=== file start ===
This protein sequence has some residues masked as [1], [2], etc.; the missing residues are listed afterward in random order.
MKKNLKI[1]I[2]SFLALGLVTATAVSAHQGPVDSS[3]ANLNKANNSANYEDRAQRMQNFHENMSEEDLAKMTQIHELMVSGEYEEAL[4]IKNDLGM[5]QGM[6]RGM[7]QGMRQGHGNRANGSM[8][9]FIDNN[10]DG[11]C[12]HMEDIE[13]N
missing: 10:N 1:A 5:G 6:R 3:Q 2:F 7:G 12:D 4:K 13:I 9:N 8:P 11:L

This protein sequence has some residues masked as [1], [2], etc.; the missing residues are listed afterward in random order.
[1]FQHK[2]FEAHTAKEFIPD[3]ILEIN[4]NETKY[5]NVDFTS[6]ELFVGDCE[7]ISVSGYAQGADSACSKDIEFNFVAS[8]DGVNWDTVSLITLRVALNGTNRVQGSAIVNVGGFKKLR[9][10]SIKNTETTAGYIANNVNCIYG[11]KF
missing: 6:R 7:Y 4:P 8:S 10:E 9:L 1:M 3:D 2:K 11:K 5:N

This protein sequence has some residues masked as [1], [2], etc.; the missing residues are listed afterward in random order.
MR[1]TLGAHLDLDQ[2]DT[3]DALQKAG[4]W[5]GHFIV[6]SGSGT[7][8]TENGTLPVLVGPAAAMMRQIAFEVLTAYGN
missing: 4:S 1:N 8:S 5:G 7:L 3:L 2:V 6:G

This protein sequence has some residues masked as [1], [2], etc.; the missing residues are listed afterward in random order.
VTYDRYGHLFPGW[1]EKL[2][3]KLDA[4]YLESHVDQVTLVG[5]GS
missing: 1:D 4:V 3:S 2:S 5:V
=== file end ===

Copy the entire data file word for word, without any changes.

This protein sequence has some residues masked as [1], [2], etc.; the missing residues are listed afterward in random order.
MKKNLKI[1]I[2]SFLALGLVTATAVSAHQGPVDSS[3]ANLNKANNSANYEDRAQRMQNFHENMSEEDLAKMTQIHELMVSGEYEEAL[4]IKNDLGM[5]QGM[6]RGM[7]QGMRQGHGNRANGSM[8][9]FIDNN[10]DG[11]C[12]HMEDIE[13]N
missing: 10:N 1:A 5:G 6:R 3:Q 2:F 7:G 12:D 4:K 13:I 9:N 8:P 11:L

This protein sequence has some residues masked as [1], [2], etc.; the missing residues are listed afterward in random order.
[1]FQHK[2]FEAHTAKEFIPD[3]ILEIN[4]NETKY[5]NVDFTS[6]ELFVGDCE[7]ISVSGYAQGADSACSKDIEFNFVAS[8]DGVNWDTVSLITLRVALNGTNRVQGSAIVNVGGFKKLR[9][10]SIKNTETTAGYIANNVNCIYG[11]KF
missing: 6:R 7:Y 4:P 8:S 10:E 9:L 1:M 3:D 2:K 11:K 5:N

This protein sequence has some residues masked as [1], [2], etc.; the missing residues are listed afterward in random order.
MR[1]TLGAHLDLDQ[2]DT[3]DALQKAG[4]W[5]GHFIV[6]SGSGT[7][8]TENGTLPVLVGPAAAMMRQIAFEVLTAYGN
missing: 4:S 1:N 8:S 5:G 7:L 3:L 2:V 6:G

This protein sequence has some residues masked as [1], [2], etc.; the missing residues are listed afterward in random order.
VTYDRYGHLFPGW[1]EKL[2][3]KLDA[4]YLESHVDQVTLVG[5]GS
missing: 1:D 4:V 3:S 2:S 5:V